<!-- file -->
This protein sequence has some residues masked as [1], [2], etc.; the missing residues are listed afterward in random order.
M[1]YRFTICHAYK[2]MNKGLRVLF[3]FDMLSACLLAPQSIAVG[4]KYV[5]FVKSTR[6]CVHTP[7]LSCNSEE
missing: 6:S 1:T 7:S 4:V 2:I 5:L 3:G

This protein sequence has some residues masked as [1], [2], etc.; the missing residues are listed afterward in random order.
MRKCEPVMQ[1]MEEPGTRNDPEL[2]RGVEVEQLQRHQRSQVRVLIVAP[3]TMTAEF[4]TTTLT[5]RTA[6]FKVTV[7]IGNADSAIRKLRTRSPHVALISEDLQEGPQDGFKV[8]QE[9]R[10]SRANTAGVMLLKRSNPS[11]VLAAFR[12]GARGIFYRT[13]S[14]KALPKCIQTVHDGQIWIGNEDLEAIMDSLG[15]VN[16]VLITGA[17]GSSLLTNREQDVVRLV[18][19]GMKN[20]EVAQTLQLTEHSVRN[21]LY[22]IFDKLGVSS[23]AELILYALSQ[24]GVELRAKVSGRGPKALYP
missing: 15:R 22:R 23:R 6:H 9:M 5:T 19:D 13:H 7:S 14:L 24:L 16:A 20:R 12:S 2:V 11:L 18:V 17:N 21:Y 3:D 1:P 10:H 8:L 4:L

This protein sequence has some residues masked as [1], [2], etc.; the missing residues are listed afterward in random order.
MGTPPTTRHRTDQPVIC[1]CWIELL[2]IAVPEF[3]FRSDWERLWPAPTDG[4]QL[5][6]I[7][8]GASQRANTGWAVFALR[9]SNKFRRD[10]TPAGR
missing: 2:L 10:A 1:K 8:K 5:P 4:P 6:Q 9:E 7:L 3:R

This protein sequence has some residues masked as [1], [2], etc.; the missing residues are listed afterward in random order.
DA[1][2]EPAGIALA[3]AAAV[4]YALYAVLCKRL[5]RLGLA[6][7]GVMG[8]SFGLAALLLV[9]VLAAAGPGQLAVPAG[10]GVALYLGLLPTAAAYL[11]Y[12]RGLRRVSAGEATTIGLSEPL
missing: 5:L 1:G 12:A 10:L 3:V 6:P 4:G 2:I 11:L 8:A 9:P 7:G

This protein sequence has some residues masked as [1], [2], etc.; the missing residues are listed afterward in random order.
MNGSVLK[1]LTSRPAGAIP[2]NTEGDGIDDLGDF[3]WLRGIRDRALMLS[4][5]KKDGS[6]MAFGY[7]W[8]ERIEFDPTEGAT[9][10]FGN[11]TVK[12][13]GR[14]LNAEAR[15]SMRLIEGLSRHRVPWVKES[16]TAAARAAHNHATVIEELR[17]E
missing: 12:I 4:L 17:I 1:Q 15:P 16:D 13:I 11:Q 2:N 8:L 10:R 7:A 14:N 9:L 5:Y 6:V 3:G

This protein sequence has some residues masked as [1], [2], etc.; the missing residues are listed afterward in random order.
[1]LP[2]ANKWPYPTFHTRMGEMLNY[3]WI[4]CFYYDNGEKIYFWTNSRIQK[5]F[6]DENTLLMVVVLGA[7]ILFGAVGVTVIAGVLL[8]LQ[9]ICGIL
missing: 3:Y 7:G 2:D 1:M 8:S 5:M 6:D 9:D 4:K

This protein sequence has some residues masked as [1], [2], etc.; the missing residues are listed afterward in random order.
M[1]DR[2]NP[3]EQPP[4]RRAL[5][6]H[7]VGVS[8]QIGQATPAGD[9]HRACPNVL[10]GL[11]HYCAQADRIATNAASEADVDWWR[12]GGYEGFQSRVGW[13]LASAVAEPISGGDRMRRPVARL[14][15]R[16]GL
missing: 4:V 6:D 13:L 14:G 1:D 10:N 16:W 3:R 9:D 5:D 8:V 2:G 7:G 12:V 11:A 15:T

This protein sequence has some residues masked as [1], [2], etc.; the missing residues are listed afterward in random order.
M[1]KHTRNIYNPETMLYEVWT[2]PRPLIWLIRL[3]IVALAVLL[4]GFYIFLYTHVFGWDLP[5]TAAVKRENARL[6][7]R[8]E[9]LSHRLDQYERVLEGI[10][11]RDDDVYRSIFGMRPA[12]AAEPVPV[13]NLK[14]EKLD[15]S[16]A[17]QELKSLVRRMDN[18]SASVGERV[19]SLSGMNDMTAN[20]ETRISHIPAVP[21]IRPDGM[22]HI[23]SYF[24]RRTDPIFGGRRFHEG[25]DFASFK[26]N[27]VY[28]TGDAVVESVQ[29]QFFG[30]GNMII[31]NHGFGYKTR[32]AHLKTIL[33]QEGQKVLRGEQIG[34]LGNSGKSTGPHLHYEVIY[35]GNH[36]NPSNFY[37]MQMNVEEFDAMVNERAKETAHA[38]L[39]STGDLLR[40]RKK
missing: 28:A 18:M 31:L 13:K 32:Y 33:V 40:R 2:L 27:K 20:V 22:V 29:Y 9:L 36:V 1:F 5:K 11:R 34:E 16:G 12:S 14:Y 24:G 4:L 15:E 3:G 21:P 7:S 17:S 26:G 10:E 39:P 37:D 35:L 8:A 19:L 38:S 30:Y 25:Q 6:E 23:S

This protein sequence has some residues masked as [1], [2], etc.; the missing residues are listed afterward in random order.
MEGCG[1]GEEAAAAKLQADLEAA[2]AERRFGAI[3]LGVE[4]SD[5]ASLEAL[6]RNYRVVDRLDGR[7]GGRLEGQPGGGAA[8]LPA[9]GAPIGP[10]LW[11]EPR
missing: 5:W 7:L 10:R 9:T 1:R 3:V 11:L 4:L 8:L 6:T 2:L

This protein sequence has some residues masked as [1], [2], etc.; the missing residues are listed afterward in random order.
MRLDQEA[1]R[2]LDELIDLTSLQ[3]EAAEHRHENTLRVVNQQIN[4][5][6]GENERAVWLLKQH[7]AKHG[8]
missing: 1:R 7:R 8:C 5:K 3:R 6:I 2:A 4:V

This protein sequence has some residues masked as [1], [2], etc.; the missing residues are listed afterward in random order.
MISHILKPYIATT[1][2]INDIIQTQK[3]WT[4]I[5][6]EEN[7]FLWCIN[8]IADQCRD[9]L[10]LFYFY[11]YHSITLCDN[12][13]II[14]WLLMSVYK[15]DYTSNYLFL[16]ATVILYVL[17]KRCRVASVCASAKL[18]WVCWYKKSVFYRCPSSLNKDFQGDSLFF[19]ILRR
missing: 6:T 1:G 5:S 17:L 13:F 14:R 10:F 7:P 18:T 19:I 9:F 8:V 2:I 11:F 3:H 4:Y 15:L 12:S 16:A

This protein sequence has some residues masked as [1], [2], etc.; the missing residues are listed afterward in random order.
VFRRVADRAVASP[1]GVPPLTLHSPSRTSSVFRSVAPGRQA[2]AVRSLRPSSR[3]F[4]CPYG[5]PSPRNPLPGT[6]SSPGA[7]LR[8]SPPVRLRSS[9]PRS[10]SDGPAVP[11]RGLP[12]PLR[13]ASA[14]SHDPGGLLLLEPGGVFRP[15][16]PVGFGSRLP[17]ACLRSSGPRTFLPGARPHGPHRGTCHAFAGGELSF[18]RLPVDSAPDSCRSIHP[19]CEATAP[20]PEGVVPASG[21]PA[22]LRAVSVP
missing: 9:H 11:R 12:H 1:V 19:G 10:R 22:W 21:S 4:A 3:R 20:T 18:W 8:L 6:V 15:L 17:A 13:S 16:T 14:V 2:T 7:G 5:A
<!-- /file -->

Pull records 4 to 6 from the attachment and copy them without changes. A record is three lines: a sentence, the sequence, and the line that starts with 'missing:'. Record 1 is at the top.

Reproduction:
This protein sequence has some residues masked as [1], [2], etc.; the missing residues are listed afterward in random order.
DA[1][2]EPAGIALA[3]AAAV[4]YALYAVLCKRL[5]RLGLA[6][7]GVMG[8]SFGLAALLLV[9]VLAAAGPGQLAVPAG[10]GVALYLGLLPTAAAYL[11]Y[12]RGLRRVSAGEATTIGLSEPL
missing: 5:L 1:G 12:A 10:L 3:V 6:P 4:G 2:I 11:L 8:A 9:P 7:G

This protein sequence has some residues masked as [1], [2], etc.; the missing residues are listed afterward in random order.
MNGSVLK[1]LTSRPAGAIP[2]NTEGDGIDDLGDF[3]WLRGIRDRALMLS[4][5]KKDGS[6]MAFGY[7]W[8]ERIEFDPTEGAT[9][10]FGN[11]TVK[12][13]GR[14]LNAEAR[15]SMRLIEGLSRHRVPWVKES[16]TAAARAAHNHATVIEELR[17]E
missing: 12:I 4:L 17:I 1:Q 15:P 16:D 13:I 11:Q 2:N 8:L 10:R 7:A 14:N 9:L 5:Y 6:V 3:G

This protein sequence has some residues masked as [1], [2], etc.; the missing residues are listed afterward in random order.
[1]LP[2]ANKWPYPTFHTRMGEMLNY[3]WI[4]CFYYDNGEKIYFWTNSRIQK[5]F[6]DENTLLMVVVLGA[7]ILFGAVGVTVIAGVLL[8]LQ[9]ICGIL
missing: 3:Y 7:G 2:D 1:M 8:S 5:M 6:D 9:D 4:K